Community Effort Clears Massive Net in Halawa
A huge mass of netting and marine debris in Halawa was removed at the end of last month in a massive effort of multi-agency collaboration and volunteer labor. Almost 30,000 pounds, or 14.5 tons, of trash was flown out of the valley by helicopter in 58 giant bags avering 500 pounds each, said Molokai’s James Espaniola with the Department of Land and Natural Resources (DLNR) Division of Forestry and Wildlife (DOFAW).
The massive ball of netting washed up in Halawa at the beginning of this year, and was described as the size of a large SUV, about 25 to 30 yards across.
“When I first saw this net, I was mind blown,” Halawa resident Greg Solatorio told KHON in February. “I was like, wow! I’ve never seen anything like that wash up onshore.”
About two dozen workers and volunteers spent about a week in the hot sun on the rocky shoreline cutting up the netting, bagging it and preparing it to be flown out. Then workers attached the bags to the helicopter to be sling-loaded out of the valley one by one. Dump trucks also assisted in transporting the rubbish.
“I was kind of amazed at what I saw,” said Amy Gore of Pu’u O Hoku Ranch, one of the landowners involved in the cleanup. “The effort involved in getting rid of the plastic was incredible… Climbing on the rocks, risking their health… It was grueling physical labor. It’s impossible to conceive of the effort that goes into this if you’re not there watching… It was really impressive.”
In addition to helping with the netting, Gore and other volunteers spent the month cleaning the beach of plastic pieces that had also washed up, scattered on the beach and lodged among the rocks. Espaniola said 40 of the bags flown out contained the netting, while another 18 bags contained plastic and other marine debris collected.
Espaniola planned and coordinated the effort with DLNR’s Division of Boating and Ocean Recreation (DOBOR), Maui County, Pu’u o Hoku Ranch, Sustainable Coastlines, Windward Aviation, The Nature Conservancy (TNC) Molokai, Pono Pacific and Kupu Hawaii Youth Conservation Corps, along with about a dozen Molokai volunteers.
DOBOR contributed $8,000 for the helicopter removal of the bags. Pu’u o Hoku provided manpower as well as an area on the Ranch for a staging area. Other landowners in Halawa also participated. Maui County personnel assisted with coordination efforts and a dump truck for hauling. Sustainable Coastlines will receive, ship and process the debris when the organization comes in August for its annual Mo’omomi beach cleanup. None of the Halawa rubbish will end up in Molokai’s landfill; it will all be shipped off-island, and some of it will be burned for energy on Oahu, according to Espaniola.
“It was really admirable how all these different organizations… all worked together and there was a lot of organizing and it was amazing teamwork,” said Gore.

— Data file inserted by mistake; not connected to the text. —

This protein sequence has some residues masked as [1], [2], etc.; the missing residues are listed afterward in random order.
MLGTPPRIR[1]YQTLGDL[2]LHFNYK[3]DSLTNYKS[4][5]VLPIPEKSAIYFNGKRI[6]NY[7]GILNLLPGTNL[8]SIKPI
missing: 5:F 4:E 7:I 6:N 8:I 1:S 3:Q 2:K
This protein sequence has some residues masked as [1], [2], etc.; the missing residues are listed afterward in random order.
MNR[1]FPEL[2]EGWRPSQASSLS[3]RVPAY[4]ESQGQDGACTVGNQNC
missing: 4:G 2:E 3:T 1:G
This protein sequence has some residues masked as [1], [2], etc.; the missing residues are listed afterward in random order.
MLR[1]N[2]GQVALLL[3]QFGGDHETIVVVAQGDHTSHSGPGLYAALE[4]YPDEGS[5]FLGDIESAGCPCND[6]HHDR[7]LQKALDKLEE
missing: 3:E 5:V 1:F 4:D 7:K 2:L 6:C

Espaniola said just because we don’t always know about cleanup efforts, doesn’t mean they don’t happen regularly.
“We never really hear about these cleanups because people just do a lot of beach cleanups themselves or they’re in remote areas so we don’t often hear about it,” he said.
In 2016, another multi-organization collaboration removed 16 tons of trash from Molokai’s northern coastline. But leaders for the Halawa debris removal said the shear concentration of rubbish in one small area made Halawa’s effort noteworthy and extra challenging.
“This cleanup has been one of many but it is the toughest one yet,” said Wailana Moses of TNC Molokai. “It is very exciting that more agencies are joining us to clean our coastlines and keep our ocean healthy.”
Where did the giant mass of netting come from? Officials say there’s no way to know for sure. In January, a large marine debris field was spotted by fishermen floating between Molokai and Oahu but was later reported to be dispersed. It’s possible that the netting in Halawa was part of that debris, according to experts, but there’s no way to prove it.
Regardless of its origins, Gore said the cleanup made her think hard about the use of plastics.
“Ever since the beach cleanup, when I go to the supermarket, I notice everything is in plastic,” she said. “Think about every piece of plastic you purchase and how you dispose of it. I think we all need to be more aware of it than we are.”
But seeing the community and organizations come together was inspiring, Gore said.
“It was a very positive response to an unfortunate situation,” she concluded.
If you see large marine debris mass on the Molokai shoreline or reef, report it by calling Espaniola at 808-268-1183.
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